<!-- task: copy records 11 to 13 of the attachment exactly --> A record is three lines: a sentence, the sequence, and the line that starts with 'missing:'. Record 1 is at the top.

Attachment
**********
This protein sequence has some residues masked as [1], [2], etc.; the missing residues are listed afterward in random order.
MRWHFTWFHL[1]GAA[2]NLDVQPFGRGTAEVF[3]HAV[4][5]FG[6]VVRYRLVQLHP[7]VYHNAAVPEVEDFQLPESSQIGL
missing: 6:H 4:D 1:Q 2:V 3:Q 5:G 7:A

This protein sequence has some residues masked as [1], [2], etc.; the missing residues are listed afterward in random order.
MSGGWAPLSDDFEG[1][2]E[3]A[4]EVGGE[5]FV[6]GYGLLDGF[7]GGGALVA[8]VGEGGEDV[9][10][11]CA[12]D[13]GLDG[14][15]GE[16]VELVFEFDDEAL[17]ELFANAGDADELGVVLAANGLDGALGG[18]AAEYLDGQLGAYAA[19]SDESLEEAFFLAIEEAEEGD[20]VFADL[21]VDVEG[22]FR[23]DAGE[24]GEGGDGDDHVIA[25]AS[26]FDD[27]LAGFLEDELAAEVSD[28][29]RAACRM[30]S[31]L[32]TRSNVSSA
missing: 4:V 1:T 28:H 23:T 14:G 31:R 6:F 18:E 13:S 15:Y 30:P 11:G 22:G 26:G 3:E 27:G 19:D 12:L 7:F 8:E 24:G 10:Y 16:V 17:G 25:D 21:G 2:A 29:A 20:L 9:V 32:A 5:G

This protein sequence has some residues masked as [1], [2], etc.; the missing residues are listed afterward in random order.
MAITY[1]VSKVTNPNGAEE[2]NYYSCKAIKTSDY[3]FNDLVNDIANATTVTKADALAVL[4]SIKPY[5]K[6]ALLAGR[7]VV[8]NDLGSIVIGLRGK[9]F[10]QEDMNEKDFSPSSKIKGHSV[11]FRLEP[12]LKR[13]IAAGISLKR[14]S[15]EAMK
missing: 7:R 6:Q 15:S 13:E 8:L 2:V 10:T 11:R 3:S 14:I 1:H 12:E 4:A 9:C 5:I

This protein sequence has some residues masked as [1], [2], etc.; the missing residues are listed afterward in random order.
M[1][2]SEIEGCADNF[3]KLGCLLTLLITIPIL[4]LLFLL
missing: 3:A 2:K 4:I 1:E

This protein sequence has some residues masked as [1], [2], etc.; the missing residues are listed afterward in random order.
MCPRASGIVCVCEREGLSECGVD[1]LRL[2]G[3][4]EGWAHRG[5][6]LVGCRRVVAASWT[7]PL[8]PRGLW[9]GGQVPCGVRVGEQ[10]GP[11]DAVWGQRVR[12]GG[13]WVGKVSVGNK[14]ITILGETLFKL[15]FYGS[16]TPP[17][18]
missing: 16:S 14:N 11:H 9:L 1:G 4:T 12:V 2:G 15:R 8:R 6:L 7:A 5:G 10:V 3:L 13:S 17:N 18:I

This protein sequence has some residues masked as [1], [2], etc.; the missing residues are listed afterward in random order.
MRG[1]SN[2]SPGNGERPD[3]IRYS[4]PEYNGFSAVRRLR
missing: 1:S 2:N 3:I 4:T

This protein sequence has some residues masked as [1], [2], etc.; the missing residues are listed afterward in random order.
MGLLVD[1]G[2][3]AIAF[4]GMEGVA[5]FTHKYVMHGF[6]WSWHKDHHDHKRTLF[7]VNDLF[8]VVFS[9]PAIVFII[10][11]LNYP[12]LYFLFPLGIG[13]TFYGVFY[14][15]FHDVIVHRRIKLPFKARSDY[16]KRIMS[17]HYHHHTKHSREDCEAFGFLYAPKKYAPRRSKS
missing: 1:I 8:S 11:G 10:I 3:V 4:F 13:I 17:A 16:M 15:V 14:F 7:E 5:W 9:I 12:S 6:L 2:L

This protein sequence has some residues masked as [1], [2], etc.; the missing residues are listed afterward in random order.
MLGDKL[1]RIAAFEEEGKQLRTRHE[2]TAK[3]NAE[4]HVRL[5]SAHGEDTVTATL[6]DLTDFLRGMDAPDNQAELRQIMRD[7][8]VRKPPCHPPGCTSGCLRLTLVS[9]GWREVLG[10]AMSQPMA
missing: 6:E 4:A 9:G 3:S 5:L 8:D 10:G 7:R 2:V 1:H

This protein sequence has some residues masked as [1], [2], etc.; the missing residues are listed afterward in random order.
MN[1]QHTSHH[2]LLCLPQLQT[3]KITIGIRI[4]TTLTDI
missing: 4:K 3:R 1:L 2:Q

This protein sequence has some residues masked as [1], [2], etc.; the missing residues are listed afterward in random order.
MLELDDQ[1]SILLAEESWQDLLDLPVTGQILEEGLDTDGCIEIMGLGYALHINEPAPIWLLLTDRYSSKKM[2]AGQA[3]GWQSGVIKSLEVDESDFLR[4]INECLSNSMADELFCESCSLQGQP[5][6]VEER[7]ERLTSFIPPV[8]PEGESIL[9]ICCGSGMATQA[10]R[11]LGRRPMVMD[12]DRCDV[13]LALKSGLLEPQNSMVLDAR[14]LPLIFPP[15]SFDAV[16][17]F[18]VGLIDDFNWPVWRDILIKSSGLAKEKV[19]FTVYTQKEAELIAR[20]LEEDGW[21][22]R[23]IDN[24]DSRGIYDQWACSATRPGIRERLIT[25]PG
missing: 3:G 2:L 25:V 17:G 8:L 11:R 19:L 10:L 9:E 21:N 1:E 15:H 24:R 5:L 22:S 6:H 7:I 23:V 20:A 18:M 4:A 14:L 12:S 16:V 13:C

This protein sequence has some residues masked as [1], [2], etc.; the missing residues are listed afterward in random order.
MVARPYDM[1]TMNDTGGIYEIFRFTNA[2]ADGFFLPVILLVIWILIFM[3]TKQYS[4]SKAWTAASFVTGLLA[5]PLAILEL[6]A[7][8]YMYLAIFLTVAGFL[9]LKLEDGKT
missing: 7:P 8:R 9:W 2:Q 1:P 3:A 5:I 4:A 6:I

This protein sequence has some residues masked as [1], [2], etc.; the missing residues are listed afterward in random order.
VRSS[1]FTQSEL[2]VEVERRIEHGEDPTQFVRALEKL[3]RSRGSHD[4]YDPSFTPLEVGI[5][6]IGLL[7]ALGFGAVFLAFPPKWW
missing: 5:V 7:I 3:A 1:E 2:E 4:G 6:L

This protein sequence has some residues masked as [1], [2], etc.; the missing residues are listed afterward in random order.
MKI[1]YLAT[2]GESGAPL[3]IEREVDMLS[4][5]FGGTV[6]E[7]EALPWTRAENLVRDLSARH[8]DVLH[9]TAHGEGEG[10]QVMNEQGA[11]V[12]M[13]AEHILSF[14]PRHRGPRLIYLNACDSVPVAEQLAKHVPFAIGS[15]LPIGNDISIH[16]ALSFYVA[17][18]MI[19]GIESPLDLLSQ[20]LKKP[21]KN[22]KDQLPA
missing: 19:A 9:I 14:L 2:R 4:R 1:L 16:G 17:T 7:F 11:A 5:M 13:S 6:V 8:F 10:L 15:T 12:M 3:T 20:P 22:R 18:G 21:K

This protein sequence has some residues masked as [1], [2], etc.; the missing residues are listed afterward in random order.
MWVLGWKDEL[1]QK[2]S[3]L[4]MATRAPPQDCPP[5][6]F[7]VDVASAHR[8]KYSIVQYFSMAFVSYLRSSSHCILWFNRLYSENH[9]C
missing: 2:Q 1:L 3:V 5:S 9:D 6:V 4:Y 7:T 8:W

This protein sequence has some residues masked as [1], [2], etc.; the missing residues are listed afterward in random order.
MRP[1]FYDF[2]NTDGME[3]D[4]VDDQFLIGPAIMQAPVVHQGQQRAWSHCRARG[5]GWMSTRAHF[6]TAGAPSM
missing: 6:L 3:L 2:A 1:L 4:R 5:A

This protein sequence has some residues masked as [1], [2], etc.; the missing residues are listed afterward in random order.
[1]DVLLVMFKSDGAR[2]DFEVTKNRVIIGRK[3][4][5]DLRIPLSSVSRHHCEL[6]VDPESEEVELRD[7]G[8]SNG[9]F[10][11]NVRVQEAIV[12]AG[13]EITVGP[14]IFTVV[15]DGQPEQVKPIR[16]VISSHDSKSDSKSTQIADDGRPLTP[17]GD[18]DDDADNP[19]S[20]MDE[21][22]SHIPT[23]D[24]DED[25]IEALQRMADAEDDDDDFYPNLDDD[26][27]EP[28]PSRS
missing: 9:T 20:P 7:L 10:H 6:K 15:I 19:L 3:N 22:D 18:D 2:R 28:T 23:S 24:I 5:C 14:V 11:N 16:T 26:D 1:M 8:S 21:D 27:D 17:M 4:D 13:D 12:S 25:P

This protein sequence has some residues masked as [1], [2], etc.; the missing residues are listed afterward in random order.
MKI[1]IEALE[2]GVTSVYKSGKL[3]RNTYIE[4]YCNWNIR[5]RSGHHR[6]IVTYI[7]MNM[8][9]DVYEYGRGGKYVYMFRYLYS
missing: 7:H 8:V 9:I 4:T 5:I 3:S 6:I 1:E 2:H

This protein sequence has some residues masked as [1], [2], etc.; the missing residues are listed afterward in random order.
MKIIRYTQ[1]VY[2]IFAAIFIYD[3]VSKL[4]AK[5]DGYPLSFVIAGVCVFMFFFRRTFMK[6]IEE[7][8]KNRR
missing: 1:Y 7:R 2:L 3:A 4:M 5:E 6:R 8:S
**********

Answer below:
This protein sequence has some residues masked as [1], [2], etc.; the missing residues are listed afterward in random order.
MVARPYDM[1]TMNDTGGIYEIFRFTNA[2]ADGFFLPVILLVIWILIFM[3]TKQYS[4]SKAWTAASFVTGLLA[5]PLAILEL[6]A[7][8]YMYLAIFLTVAGFL[9]LKLEDGKT
missing: 7:P 8:R 9:W 2:Q 1:P 3:A 5:I 4:A 6:I

This protein sequence has some residues masked as [1], [2], etc.; the missing residues are listed afterward in random order.
VRSS[1]FTQSEL[2]VEVERRIEHGEDPTQFVRALEKL[3]RSRGSHD[4]YDPSFTPLEVGI[5][6]IGLL[7]ALGFGAVFLAFPPKWW
missing: 5:V 7:I 3:A 1:E 2:E 4:G 6:L

This protein sequence has some residues masked as [1], [2], etc.; the missing residues are listed afterward in random order.
MKI[1]YLAT[2]GESGAPL[3]IEREVDMLS[4][5]FGGTV[6]E[7]EALPWTRAENLVRDLSARH[8]DVLH[9]TAHGEGEG[10]QVMNEQGA[11]V[12]M[13]AEHILSF[14]PRHRGPRLIYLNACDSVPVAEQLAKHVPFAIGS[15]LPIGNDISIH[16]ALSFYVA[17][18]MI[19]GIESPLDLLSQ[20]LKKP[21]KN[22]KDQLPA
missing: 19:A 9:I 14:L 2:R 4:R 1:L 16:G 17:T 7:F 11:A 5:M 13:S 6:V 8:F 10:L 15:T 12:M 3:T 20:P 22:R 18:G 21:K